The Journey to the Nunnery

By Sophia Tsang

From the ease with which Venerable Chiang Lin speaks of her community, one would never guess that just 16 months ago, she was living in Taiwan. After completing her monastic training at the Dharma Drum Sangha University in China, Lin was selected to serve at the Chan Meditation Center in Elmhurst, Queens, where she fulfills her life’s calling as a Buddhist nun.

“I always thought I wanted to be a businesswoman,” Lin says reflecting on her journey toward monasticism. “I had always imagined myself being an architect and working for a big company abroad.”

At the age of 18, she did exactly that. Lin left her hometown in Kedah, Malaysia, to study in Australia, almost 5,000 miles away. She had strong ambitions, yet when she realized her dream, working in the architecture field, she felt unhappy, “lonely in my heart and my mind.”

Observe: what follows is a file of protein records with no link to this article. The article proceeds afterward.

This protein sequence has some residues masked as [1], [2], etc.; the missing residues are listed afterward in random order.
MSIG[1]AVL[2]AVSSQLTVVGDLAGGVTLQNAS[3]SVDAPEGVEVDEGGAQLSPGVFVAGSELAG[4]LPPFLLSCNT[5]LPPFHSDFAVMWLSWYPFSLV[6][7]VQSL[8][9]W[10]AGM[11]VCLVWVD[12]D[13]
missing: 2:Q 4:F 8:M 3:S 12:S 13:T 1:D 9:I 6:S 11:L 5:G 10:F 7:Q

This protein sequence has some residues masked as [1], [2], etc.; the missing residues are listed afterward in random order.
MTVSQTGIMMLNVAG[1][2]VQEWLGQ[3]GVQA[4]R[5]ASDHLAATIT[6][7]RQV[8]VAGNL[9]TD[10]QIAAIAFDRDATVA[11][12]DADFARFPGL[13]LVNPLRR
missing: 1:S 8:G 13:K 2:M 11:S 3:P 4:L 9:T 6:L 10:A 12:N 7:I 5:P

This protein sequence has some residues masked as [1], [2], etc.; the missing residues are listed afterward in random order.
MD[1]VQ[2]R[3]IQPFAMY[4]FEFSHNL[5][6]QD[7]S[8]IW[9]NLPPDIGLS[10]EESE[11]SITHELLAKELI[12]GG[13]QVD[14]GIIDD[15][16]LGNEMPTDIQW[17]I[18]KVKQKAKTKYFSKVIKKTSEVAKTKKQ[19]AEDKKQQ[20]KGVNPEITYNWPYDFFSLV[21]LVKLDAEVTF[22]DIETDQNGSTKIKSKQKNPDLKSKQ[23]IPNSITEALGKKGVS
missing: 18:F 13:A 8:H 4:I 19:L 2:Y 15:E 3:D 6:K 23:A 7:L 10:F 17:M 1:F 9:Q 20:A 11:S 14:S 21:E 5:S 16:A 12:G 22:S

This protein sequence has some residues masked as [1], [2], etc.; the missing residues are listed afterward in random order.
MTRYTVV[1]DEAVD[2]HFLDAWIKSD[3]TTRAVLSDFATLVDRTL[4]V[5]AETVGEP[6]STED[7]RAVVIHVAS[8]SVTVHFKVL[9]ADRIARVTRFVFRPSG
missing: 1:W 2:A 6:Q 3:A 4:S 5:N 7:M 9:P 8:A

In 2003, Lin decided to return to China, which was undergoing social unrest. At the same time, Lin felt turmoil within herself.

“I didn’t understand why I was not happy,” she says with angst, “but I learned to find comfort in the readings of Buddha. The experiences connected to my life and my suffering.” She adds, ”I started to teach myself the words of Zen.”

For the next four years, she enrolled and trained intensely at the Sanga monastic university, in Sanjie Village, Jinshan, committing herself to the highest form of Buddhist spirituality—becoming a fully ordained nun, or bhikkhunis.